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How can I write a filter for python imaging library for pgm plain ascii format (P2). Problem here is that basic PIL filter assumes constant number of bytes per pixel.

My goal is to open feep.pgm with Image.open(). See http://netpbm.sourceforge.net/doc/pgm.html or below.

Alternative solution is that I find other well documented ascii grayscale format that is supported by PIL and all major graphics programs. Any suggestions?

feep.pgm:

P2
# feep.pgm
24 7
15
0  0  0  0  0  0  0  0  0  0  0  0  0  0  0  0  0  0  0  0  0  0  0  0
0  3  3  3  3  0  0  7  7  7  7  0  0 11 11 11 11  0  0 15 15 15 15  0
0  3  0  0  0  0  0  7  0  0  0  0  0 11  0  0  0  0  0 15  0  0 15  0
0  3  3  3  0  0  0  7  7  7  0  0  0 11 11 11  0  0  0 15 15 15 15  0
0  3  0  0  0  0  0  7  0  0  0  0  0 11  0  0  0  0  0 15  0  0  0  0
0  3  0  0  0  0  0  7  7  7  7  0  0 11 11 11 11  0  0 15  0  0  0  0
0  0  0  0  0  0  0  0  0  0  0  0  0  0  0  0  0  0  0  0  0  0  0  0

edit: Thanks for the answer, It works... but I need a solution that uses Image.open(). Most of python programs out there use PIL for graphics manipulation (google: python image open). Thus, I need to be able to register a filter to PIL. Then, I can use any software that uses PIL. I now think mostly scipy, pylab, etc. dependent programs.

edit Ok, I think I got it now. Below is the wrapper pgm2pil.py:

import Image
import numpy

def pgm2pil(filename):

    try:
        inFile = open(filename)

        header = None
        size = None
        maxGray = None
        data = []

        for line in inFile:
            stripped = line.strip()

            if stripped[0] == '#': 
                continue
            elif header == None: 
                if stripped != 'P2': return None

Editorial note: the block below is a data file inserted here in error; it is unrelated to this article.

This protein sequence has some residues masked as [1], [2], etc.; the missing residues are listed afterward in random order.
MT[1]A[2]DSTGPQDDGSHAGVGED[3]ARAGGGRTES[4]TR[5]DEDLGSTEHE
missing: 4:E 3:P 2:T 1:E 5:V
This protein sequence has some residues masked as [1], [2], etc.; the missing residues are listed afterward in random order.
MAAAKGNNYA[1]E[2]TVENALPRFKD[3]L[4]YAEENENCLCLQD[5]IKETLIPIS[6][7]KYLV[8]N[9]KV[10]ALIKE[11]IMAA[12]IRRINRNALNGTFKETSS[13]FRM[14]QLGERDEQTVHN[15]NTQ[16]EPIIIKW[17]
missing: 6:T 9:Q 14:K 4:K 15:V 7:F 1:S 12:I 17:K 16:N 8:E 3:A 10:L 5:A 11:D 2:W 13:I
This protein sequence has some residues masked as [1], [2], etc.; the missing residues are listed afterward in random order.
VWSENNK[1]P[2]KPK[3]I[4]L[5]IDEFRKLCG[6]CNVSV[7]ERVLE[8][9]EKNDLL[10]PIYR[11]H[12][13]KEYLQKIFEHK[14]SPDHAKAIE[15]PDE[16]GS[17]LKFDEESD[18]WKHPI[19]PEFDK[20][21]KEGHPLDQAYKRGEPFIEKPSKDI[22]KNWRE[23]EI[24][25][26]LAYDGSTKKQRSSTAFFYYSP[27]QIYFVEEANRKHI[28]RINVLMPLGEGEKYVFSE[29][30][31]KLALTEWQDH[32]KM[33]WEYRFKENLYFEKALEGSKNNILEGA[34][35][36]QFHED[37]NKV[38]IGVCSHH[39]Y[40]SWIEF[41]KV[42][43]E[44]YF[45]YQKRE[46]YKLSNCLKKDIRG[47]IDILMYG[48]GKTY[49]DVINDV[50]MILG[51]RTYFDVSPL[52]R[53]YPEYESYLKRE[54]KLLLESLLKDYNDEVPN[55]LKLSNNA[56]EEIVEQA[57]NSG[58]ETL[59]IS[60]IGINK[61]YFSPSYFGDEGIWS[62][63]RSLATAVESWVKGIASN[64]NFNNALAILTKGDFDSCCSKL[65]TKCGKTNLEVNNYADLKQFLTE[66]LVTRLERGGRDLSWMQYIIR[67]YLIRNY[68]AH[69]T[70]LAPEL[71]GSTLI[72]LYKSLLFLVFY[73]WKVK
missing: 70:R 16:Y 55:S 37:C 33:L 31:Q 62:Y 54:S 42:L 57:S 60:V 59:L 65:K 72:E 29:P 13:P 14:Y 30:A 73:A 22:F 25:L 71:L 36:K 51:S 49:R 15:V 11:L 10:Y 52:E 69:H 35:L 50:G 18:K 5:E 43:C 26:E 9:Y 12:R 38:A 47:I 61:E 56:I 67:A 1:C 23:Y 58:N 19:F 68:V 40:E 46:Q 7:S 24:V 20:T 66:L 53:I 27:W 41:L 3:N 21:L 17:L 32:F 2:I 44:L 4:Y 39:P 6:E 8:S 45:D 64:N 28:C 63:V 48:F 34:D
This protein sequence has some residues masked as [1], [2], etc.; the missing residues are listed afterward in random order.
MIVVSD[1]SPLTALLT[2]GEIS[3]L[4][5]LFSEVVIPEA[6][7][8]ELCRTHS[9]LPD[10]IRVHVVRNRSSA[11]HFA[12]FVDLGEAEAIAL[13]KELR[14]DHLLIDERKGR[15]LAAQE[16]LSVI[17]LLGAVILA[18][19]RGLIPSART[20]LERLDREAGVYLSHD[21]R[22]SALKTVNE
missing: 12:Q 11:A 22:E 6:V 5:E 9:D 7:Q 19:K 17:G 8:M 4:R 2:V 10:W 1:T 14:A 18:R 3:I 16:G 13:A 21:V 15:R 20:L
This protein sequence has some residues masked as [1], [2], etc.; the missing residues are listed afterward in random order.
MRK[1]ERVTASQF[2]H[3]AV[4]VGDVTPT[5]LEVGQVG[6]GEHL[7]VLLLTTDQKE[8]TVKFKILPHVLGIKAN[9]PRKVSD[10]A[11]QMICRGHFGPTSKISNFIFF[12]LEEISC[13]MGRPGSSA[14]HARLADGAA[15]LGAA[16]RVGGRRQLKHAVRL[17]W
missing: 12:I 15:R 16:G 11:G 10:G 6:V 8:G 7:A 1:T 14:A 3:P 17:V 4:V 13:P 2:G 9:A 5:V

header = stripped
            elif size == None:
                size = map(int, stripped.split())
            elif maxGray == None:
                maxGray = int(stripped)
            else:
                for item in stripped.split():
                    data.append(int(item.strip()))

        data = numpy.reshape(data, (size[1],size[0]))/float(maxGray)*255
        return numpy.flipud(data)

    except:
        pass

    return None

def imageOpenWrapper(fname):
    pgm = pgm2pil(fname)
    if pgm is not None:
        return Image.fromarray(pgm)
    return origImageOpen(fname)

origImageOpen = Image.open
Image.open = imageOpenWrapper

There is a slight upgrade to misha's answer. Image.open has to be saved in order to prevent never ending loops. If pgm2pil returns None wrapper calls pgm2pil which returns None which calls pgm2pil...

Below is the test function (feep_false.pgm is a malformed pgm e.g. "P2" -> "FOO" and lena.pgm is just the image file):

import pgm2pil
import pylab

try:
    pylab.imread('feep_false.pgm')
except IOError:
    pass
else:
    raise ValueError("feep_false should fail")

pylab.subplot(2,1,1)
a = pylab.imread('feep.pgm')
pylab.imshow(a)

pylab.subplot(2,1,2)
b = pylab.imread('lena.png')
pylab.imshow(b)

pylab.show()
share|improve this question
    
Thanks for this. But, why do you return numpy.flipud(data)? I need to return just data. –  user1245262 May 12 at 11:09
    
It was long time ago when I did this... The reason is that images are not in cartesian coordinate system (invert y-axis). IMHO images should be in cartesian system without the flip (or with flip, I don't remember which way). At the end the above shows the image correctly when using imread and imshow. –  Juha May 12 at 19:17
    
Ah... that makes sense. I should've thought of that. Thanks again. –  user1245262 May 13 at 1:16

1 Answer 1

up vote 4 down vote accepted

The way I currently deal with this is through numpy:

  1. Read image into a 2D numpy array. You don't need to use numpy, but I've found it easier to use than the regular Python 2D arrays
  2. Convert 2D numpy array into PIL.Image object using PIL.Image.fromarray